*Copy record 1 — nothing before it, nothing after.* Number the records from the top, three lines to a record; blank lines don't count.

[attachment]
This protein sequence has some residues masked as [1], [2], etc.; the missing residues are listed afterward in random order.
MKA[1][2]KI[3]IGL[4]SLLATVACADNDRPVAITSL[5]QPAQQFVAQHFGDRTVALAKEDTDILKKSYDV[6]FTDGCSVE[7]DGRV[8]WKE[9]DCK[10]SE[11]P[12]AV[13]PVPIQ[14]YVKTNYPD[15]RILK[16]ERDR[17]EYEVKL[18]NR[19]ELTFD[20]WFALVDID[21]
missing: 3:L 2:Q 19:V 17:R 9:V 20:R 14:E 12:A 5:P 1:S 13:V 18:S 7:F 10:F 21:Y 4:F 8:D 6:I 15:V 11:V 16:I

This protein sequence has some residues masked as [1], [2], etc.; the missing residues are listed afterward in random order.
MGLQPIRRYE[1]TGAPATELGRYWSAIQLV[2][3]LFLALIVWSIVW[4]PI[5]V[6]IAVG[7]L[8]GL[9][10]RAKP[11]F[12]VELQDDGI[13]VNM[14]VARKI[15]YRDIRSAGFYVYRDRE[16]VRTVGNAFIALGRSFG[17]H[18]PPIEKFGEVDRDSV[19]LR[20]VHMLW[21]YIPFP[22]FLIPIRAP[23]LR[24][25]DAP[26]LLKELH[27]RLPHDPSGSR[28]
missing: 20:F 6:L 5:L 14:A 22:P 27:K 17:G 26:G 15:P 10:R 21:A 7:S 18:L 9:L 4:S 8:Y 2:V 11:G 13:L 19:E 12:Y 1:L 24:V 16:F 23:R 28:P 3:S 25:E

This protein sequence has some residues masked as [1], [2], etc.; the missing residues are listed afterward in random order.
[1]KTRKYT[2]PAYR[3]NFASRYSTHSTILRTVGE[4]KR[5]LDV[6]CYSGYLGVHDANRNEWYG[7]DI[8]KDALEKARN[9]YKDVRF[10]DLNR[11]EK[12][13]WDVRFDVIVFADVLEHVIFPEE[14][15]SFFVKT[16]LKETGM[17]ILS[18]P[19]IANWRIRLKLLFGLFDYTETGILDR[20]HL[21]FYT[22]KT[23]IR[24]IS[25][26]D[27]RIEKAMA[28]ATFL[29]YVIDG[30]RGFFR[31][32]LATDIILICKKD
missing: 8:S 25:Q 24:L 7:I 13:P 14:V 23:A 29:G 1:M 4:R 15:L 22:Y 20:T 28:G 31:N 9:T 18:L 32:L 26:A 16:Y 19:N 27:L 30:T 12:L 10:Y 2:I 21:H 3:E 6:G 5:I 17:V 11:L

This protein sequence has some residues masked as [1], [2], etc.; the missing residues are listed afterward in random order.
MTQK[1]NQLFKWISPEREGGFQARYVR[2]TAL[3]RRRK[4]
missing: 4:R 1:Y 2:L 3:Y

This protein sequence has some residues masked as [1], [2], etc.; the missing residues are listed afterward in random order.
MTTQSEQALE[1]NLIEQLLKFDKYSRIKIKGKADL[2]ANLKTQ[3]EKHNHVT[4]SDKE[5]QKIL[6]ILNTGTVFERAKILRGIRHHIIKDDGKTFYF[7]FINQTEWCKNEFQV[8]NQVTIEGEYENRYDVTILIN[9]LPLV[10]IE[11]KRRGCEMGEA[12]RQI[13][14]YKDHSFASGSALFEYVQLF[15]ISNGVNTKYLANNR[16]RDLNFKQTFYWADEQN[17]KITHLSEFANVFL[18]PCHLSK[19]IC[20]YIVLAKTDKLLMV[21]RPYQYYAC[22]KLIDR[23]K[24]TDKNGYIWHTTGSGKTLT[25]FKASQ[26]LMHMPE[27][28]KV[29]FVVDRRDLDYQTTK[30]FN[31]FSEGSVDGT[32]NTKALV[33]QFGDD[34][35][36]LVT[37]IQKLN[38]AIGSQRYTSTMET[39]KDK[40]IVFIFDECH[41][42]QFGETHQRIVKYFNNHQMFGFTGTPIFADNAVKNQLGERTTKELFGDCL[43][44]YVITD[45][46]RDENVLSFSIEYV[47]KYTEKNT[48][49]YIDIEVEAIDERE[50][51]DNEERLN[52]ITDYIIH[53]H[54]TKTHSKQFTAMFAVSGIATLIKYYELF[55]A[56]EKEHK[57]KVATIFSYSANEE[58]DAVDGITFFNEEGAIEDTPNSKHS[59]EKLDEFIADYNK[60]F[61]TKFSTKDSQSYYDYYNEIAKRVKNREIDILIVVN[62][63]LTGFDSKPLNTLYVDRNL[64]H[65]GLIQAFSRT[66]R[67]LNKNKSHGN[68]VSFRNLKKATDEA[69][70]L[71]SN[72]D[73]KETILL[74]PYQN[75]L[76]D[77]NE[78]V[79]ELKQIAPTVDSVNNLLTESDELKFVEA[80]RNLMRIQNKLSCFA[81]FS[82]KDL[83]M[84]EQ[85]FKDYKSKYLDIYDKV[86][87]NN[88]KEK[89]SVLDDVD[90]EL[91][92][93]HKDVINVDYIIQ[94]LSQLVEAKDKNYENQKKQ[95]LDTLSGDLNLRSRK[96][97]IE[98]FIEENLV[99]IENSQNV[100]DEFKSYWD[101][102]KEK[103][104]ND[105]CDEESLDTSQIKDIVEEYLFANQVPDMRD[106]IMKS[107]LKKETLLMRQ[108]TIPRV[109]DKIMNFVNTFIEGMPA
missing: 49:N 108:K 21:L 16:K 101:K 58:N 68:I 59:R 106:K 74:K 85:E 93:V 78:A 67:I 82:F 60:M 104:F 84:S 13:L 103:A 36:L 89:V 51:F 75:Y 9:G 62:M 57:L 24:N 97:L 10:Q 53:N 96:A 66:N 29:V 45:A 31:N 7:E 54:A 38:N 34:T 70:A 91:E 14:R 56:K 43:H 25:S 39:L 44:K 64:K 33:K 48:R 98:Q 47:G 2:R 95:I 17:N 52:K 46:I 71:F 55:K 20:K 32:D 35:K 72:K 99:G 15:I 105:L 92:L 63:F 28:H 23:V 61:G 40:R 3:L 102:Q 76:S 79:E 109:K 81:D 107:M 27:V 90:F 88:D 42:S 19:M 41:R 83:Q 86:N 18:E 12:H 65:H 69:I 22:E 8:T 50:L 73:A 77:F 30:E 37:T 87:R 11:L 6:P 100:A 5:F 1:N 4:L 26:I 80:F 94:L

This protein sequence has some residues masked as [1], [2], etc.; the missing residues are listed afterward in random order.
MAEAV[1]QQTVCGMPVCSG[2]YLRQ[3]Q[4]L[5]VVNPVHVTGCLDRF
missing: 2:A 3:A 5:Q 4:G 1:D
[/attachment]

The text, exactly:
This protein sequence has some residues masked as [1], [2], etc.; the missing residues are listed afterward in random order.
MKA[1][2]KI[3]IGL[4]SLLATVACADNDRPVAITSL[5]QPAQQFVAQHFGDRTVALAKEDTDILKKSYDV[6]FTDGCSVE[7]DGRV[8]WKE[9]DCK[10]SE[11]P[12]AV[13]PVPIQ[14]YVKTNYPD[15]RILK[16]ERDR[17]EYEVKL[18]NR[19]ELTFD[20]WFALVDID[21]
missing: 3:L 2:Q 19:V 17:R 9:V 20:R 14:E 12:A 5:P 1:S 13:V 18:S 7:F 10:F 21:Y 4:F 8:D 6:I 15:V 11:V 16:I